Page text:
Contrary to what some suggest, there is no one “coffee” taste. Rather, there are endless taste based on geography.
Single origin coffees are beans that are sourced from a coffee farm, cooperative or region. These coffees differ from blends which are a combination of beans from different regions or countries.
Similarly, to the wine industry, single origin coffees offer a distinctive taste based on where the coffee is grown, factors including soil, climate, and processing method all affect the taste. In the wine industry, this is referred to by the French word terroir, the taste of place.
Coffee shares many similarities to the wine industry. Like the definition above, coffee can be impacted by environmental changes and the taste can change year over year.
The taste of coffee can also be impacted by how the coffee producer processes their crop after the harvest. For instance, Costa Rica is known for their honey processed coffees, Sumatra for giling basah, and Kenya for washed coffees.
We will use the Coffee Flavor Tasters Wheel to discuss flavor in the coffee industry. The goal of this Tasters Wheel is to help create a tool that coffee roasters, importers and producers could use to discuss and evaluate coffee.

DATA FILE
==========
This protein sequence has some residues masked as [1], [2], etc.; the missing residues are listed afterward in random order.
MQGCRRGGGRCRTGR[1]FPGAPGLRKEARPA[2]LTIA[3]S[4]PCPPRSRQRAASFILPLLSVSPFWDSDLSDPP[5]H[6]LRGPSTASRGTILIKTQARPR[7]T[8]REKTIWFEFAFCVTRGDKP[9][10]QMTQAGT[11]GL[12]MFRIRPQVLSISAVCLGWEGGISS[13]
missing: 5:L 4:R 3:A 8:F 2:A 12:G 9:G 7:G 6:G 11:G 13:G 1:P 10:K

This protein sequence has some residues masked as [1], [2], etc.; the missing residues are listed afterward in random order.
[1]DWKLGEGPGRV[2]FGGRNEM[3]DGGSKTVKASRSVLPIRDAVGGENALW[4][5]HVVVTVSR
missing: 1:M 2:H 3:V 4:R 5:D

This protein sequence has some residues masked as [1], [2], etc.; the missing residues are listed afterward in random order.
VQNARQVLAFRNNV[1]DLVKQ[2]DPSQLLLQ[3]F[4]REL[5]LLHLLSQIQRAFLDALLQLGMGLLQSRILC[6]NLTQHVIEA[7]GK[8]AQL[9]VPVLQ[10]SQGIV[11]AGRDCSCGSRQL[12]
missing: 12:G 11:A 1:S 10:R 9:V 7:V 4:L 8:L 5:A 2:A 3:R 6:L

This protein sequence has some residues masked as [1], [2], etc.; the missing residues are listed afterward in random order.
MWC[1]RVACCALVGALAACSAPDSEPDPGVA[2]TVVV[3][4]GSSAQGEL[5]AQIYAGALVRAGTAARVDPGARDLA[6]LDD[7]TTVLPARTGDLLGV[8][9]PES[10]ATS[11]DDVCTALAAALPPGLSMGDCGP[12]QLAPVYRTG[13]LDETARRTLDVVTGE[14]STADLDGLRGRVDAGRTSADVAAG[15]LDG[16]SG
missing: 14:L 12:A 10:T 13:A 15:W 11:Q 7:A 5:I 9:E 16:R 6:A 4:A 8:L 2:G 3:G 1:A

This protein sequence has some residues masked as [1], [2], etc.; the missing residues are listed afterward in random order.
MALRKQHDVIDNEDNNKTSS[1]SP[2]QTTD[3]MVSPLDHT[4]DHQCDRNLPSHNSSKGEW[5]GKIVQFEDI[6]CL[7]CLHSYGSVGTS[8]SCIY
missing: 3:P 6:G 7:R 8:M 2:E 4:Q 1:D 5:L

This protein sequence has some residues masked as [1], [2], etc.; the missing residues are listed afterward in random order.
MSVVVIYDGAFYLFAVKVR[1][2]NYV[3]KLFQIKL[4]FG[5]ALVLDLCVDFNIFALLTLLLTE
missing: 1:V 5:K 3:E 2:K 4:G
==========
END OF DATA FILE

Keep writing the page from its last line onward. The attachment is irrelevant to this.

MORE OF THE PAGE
Single origins provide a great opportunity to compare the unique characteristics of coffee from around the world. Look for single origin coffees that have been roasted as a medium roast as that roast style highlights the uniqueness in the coffee.
We have outlined some of the broad characteristics of coffee depending on where coffee is grown. Each region, however, does have a wide variety of tastes which is why we are presenting two coffees in each regional category for comparison.
Pleasant acidity and full rounded body. Often described with wine and fruit notes.
Ethiopian Harrar: Wine-like fragrance, hints of blueberry
Tanzanian Peaberry: Bright, smooth, sweet, delicate
Smooth and well balanced. Chocolate or caramel notes are often present.
Guatemala Antigua (Central America): creamy, smooth, caramel
Organic Peruvian (South America): Light bodied, flavorful, elegant
Full body, earthy with herbal characteristics. These are some of the most distinct coffees.
Sumatran Mandheling (Indonesia): Earthy, full bodied, distinct
Java Estate (Indonesia): Lively, rich, malt, sweet
If you would like to explore the taste possibilities in coffee, we would recommend trying different single origin coffees.